Friday, November 28, 2008

Jedediah Morse (1761-1826) He was a pioneer American educator and geographer. Jedediah Morse was called the “Father of American Geography.” He was the father of Samuel F.B. Morse who invented Morse Code and the telegraph. Jedediah Morse taught for several years in New Haven schools. He compiled his notes and published them in 1784 entitled, Geography Made Easy. He set the standard for American Geography and authored several books. Jedediah Morse published, The American Geography, 1789; Elements of Geography, 1795; The American Gazetter, 1797; A New Gazetter of the Eastern Continent, 1802; A Compendious History of New England, 1804; and Annals of the American Revolution. He was founder of the New England Tract Society, 1814 and The American Bible Society, 1816. Jedediah Morse was also a member of the American Board of Commissioners for Foreign Missions, 1811-1819.

In 1799 Jedediah Morse declared:

“To the kindly influence of Christianity we owe that degree of civil freedom, and political and social happiness which mankind now enjoys. In proportion as the genuine effects of Christianity are diminished in any nation, either through unbelief, or the corruption of its doctrines, or the neglect of its institutions; in the same proportion will the people of that nation recede from the blessings of genuine freedom, and approximate the miseries of complete despotism.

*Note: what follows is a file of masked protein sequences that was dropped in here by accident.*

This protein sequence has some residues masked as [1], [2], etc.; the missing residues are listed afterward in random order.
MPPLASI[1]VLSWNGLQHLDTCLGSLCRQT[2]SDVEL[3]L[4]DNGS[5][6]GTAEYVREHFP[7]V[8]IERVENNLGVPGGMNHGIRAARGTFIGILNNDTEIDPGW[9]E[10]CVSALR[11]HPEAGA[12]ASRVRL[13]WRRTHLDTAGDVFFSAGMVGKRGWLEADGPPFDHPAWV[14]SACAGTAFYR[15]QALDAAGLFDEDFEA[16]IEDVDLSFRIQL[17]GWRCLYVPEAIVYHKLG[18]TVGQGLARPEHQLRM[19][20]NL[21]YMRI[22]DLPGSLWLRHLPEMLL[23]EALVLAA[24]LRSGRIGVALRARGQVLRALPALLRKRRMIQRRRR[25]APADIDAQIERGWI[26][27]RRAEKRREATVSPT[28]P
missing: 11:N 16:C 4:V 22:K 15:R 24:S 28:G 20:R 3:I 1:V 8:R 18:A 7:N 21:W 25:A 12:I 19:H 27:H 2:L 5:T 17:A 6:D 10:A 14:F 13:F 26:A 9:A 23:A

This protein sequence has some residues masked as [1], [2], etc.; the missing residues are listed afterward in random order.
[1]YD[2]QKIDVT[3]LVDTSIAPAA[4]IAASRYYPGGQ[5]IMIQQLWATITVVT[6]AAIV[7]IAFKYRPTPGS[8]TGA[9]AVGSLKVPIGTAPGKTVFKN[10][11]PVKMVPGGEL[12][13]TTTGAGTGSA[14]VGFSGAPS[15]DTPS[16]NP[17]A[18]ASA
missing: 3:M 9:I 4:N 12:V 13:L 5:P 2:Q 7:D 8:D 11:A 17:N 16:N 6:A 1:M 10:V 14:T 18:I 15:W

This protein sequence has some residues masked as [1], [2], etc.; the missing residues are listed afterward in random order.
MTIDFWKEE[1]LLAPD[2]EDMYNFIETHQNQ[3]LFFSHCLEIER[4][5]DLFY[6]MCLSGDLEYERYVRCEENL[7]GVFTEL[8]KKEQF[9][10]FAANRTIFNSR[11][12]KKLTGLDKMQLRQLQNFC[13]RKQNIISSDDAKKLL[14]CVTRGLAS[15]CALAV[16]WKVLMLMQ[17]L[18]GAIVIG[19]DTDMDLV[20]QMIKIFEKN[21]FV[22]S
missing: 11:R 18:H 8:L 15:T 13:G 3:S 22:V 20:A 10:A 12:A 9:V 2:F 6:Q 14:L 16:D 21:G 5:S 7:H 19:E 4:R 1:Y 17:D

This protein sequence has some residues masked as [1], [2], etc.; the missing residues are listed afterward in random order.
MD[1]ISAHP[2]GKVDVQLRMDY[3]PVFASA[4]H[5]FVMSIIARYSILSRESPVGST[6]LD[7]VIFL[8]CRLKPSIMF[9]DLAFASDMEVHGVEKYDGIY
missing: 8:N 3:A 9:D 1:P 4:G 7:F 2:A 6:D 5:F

“All efforts to destroy the foundations of our holy religion, ultimately tend to the subversion also of our political freedom and happiness.

“Whenever the pillars of Christianity shall be overthrown, our present republican forms of government, and all the blessings which flow from them, must fall with them.”

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